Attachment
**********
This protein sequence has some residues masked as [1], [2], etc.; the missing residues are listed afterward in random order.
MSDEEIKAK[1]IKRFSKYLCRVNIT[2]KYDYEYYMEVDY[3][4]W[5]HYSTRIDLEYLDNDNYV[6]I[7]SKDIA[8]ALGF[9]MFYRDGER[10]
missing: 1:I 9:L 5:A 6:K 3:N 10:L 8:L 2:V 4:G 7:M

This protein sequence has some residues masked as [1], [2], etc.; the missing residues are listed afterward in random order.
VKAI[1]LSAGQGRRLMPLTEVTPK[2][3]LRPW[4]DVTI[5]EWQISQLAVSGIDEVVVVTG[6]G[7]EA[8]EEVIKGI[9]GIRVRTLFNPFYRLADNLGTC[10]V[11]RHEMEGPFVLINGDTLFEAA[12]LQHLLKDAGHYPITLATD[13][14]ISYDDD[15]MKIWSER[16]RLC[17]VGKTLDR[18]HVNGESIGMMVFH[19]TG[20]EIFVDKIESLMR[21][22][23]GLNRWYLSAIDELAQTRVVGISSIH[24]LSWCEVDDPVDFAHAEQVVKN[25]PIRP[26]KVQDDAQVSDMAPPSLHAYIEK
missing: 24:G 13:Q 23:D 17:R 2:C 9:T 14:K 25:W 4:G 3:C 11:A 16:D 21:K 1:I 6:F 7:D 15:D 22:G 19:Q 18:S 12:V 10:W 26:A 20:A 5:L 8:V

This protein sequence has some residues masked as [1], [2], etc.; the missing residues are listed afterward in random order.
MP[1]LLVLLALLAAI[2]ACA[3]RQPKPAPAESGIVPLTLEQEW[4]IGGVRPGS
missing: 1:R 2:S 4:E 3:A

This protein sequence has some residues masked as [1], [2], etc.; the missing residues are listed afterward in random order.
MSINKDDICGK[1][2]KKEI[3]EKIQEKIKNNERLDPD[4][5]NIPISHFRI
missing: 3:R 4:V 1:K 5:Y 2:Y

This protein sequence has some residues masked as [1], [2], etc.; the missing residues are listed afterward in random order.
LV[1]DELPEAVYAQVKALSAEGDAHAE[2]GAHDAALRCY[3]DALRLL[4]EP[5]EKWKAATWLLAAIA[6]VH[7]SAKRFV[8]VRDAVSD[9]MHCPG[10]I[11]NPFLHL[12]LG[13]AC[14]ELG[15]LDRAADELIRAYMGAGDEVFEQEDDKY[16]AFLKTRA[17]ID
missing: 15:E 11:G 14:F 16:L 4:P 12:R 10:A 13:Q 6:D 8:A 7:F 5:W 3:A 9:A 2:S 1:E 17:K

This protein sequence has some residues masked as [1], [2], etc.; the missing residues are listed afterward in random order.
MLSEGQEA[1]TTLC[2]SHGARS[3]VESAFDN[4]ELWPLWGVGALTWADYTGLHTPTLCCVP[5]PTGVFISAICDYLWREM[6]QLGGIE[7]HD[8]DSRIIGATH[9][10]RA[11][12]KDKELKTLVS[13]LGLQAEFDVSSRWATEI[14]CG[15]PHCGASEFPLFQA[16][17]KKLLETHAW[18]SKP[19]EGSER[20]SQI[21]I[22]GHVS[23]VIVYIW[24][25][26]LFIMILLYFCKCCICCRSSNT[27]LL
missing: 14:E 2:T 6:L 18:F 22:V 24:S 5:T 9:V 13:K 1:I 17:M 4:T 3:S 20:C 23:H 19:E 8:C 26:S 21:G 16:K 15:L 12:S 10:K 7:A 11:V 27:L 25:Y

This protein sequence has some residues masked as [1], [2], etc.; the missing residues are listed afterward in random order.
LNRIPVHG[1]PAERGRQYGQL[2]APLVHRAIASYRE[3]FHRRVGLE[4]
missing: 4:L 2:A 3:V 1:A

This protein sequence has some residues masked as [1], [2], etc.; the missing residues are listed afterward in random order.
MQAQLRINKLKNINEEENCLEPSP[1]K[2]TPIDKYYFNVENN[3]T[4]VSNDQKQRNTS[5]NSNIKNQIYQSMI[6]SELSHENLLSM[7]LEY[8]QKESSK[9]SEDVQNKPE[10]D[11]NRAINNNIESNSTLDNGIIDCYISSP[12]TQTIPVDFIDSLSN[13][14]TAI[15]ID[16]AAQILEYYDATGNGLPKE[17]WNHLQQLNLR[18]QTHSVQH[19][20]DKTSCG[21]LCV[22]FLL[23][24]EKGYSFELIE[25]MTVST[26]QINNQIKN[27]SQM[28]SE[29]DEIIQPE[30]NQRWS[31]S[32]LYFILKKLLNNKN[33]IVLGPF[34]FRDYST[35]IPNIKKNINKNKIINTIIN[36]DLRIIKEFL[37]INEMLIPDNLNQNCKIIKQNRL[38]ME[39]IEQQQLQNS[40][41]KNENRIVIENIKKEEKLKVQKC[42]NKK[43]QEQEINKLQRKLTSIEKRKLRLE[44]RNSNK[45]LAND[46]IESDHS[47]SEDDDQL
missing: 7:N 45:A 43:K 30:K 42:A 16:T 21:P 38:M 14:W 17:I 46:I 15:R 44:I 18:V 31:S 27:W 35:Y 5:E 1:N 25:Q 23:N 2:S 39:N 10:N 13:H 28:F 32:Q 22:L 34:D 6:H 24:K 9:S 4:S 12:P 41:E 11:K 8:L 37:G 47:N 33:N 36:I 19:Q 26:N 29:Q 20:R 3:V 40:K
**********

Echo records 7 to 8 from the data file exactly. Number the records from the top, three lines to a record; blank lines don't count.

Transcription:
This protein sequence has some residues masked as [1], [2], etc.; the missing residues are listed afterward in random order.
LNRIPVHG[1]PAERGRQYGQL[2]APLVHRAIASYRE[3]FHRRVGLE[4]
missing: 4:L 2:A 3:V 1:A

This protein sequence has some residues masked as [1], [2], etc.; the missing residues are listed afterward in random order.
MQAQLRINKLKNINEEENCLEPSP[1]K[2]TPIDKYYFNVENN[3]T[4]VSNDQKQRNTS[5]NSNIKNQIYQSMI[6]SELSHENLLSM[7]LEY[8]QKESSK[9]SEDVQNKPE[10]D[11]NRAINNNIESNSTLDNGIIDCYISSP[12]TQTIPVDFIDSLSN[13][14]TAI[15]ID[16]AAQILEYYDATGNGLPKE[17]WNHLQQLNLR[18]QTHSVQH[19][20]DKTSCG[21]LCV[22]FLL[23][24]EKGYSFELIE[25]MTVST[26]QINNQIKN[27]SQM[28]SE[29]DEIIQPE[30]NQRWS[31]S[32]LYFILKKLLNNKN[33]IVLGPF[34]FRDYST[35]IPNIKKNINKNKIINTIIN[36]DLRIIKEFL[37]INEMLIPDNLNQNCKIIKQNRL[38]ME[39]IEQQQLQNS[40][41]KNENRIVIENIKKEEKLKVQKC[42]NKK[43]QEQEINKLQRKLTSIEKRKLRLE[44]RNSNK[45]LAND[46]IESDHS[47]SEDDDQL
missing: 7:N 45:A 43:K 30:K 42:A 16:T 21:P 38:M 14:W 17:I 46:I 15:R 44:I 18:V 31:S 27:W 35:Y 5:E 1:N 25:Q 23:N 2:S 39:N 10:N 13:H 28:F 32:Q 22:L 34:D 6:H 24:K 9:S 4:S 12:P 41:E 11:K 8:L 37:G 47:N 33:N 36:I 19:Q 26:N 29:Q 20:R 3:V 40:K